But now, leading investors expect that this debt-fueled price rise is coming to an end. The Federal Reserve says it’s going to raise interest rates. Same thing with the European Central Bank and the Bank of England. They expect higher interest rates to push down stock prices, because it won’t pay people to borrow to buy stocks any more. Most investors today are looking for the stock markets to decline. They don’t want to hold them.

Who is going to want to buy stocks that are going to go down in price? The answer is, the corporations are going to buy it. Corporate managers aren’t penalized if they make a bad investment in their own stock. It’s true that if the stock price goes down, the company loses. This often happens – a huge loss on shares that are bought back. But the company’s managers clean up. They’re paid a bonus according to how much money they can spend to buy up their own stock to support the price.

If you say that you’re going to pay a high price for anything, that will raise the price. Corporations are pouring earnings into their own stocks, not into new direct investment.

SHARMINI PERIES: Why are companies paying out high dividends rather than reinvesting their profits in order to generate more long-term income?

MICHAEL HUDSON: Two reasons: They see that the economy isn’t really growing for 99% of the people. Here in New York, street after street, there are for-rent signs. Small businesses are going out of business. Bookstores are going out of business. Restaurants are going out of business. The boom that’s occurred from World War II to 2008 is over. That’s why companies are not going to invest.

Most of all, companies are buying back their stocks simply to benefit the managers who run them – the chief financial officers and the CEO. CEOs are paid, gigantic remuneration according to the stock price.

This financialization is actually hurting industrial capitalism. Companies have been turned into financial entities. You should no longer think of them really as industrial entities. Corporations make money financially, not by producing goods and services.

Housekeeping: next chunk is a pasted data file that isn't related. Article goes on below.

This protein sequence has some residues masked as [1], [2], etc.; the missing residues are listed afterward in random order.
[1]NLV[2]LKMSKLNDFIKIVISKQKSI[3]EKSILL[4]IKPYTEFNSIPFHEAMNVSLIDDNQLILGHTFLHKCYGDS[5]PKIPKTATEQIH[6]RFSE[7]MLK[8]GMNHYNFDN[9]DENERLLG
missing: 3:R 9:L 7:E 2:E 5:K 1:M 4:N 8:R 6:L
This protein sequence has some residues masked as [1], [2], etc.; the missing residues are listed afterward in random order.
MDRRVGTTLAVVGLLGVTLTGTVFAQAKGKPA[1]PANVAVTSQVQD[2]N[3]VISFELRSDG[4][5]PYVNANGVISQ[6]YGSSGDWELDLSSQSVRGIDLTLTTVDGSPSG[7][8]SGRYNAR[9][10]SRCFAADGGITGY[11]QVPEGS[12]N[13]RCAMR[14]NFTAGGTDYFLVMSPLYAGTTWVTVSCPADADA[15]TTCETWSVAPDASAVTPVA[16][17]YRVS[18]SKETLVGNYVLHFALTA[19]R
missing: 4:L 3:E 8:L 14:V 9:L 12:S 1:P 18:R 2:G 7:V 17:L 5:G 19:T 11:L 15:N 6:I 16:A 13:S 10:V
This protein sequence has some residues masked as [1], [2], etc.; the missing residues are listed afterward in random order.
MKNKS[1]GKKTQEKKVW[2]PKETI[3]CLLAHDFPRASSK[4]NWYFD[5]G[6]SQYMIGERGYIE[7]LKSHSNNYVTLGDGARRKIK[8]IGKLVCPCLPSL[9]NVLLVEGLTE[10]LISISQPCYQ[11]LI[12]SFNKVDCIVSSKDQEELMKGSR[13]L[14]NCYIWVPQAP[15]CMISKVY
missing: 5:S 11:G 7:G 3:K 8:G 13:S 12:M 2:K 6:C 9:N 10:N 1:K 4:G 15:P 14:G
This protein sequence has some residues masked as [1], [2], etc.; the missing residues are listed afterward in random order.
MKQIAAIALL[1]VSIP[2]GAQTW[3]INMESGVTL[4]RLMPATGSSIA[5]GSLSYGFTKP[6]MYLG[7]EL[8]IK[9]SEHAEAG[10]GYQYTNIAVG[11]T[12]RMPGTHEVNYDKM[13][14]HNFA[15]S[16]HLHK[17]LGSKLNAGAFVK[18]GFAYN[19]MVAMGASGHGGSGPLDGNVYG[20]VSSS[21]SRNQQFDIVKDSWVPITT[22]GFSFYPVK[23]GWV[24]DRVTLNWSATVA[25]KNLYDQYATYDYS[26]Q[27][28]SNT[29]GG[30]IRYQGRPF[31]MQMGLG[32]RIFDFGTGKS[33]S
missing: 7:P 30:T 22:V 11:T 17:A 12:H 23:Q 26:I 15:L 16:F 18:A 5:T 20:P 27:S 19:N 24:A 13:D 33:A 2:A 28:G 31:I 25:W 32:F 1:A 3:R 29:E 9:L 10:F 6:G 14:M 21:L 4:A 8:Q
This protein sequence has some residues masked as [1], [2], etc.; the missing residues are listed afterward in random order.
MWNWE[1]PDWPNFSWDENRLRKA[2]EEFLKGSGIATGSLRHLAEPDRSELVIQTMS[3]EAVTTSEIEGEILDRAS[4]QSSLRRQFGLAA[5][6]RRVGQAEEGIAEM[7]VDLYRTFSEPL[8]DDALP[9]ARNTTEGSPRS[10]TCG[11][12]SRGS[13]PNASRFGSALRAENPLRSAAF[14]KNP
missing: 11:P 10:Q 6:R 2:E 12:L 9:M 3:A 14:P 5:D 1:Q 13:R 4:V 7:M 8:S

SHARMINI PERIES: Right. Michael, could you explain why suddenly we see big mergers going on? For a while there seemed to be a hiatus in terms of these big mergers, but recently we’ve seen Amazon merging with Whole Foods, and some of the major media companies, if not already, are considering mergers. Why is this going on right now?

MICHAEL HUDSON: For two reasons: One is that there is still a lot of low-interest credit available for them. Companies can borrow from banks or from bondholders at low interest rates to buy other companies and create a monopoly. In the past they couldn’t do this because they were afraid of anti-monopoly legislation. But today you have four or five companies controlling almost every major industry. Think of the airlines, cable TV, the phone companies and information technology. They’re all being monopolized, and there are no more anti-monopoly rules.

So what they’re trying to get isn’t really profits. The national income statistics call them profits, but they’re really monopoly rent. They’re rents way in excess of normal profits, because they’re priced at whatever the market can bear. If you have cable TV by what used to be Time Warner, you’ve seen your cable charges go up. Your IT prices also are going up, and your airline prices are going up. That’s because monopolies are now the way to squeeze out money. You don’t have to invest more. You don’t have to make capital investment. You don’t have to employ labor, even. All you have to do is use your monopoly privileges that you’ve bought with borrowed money.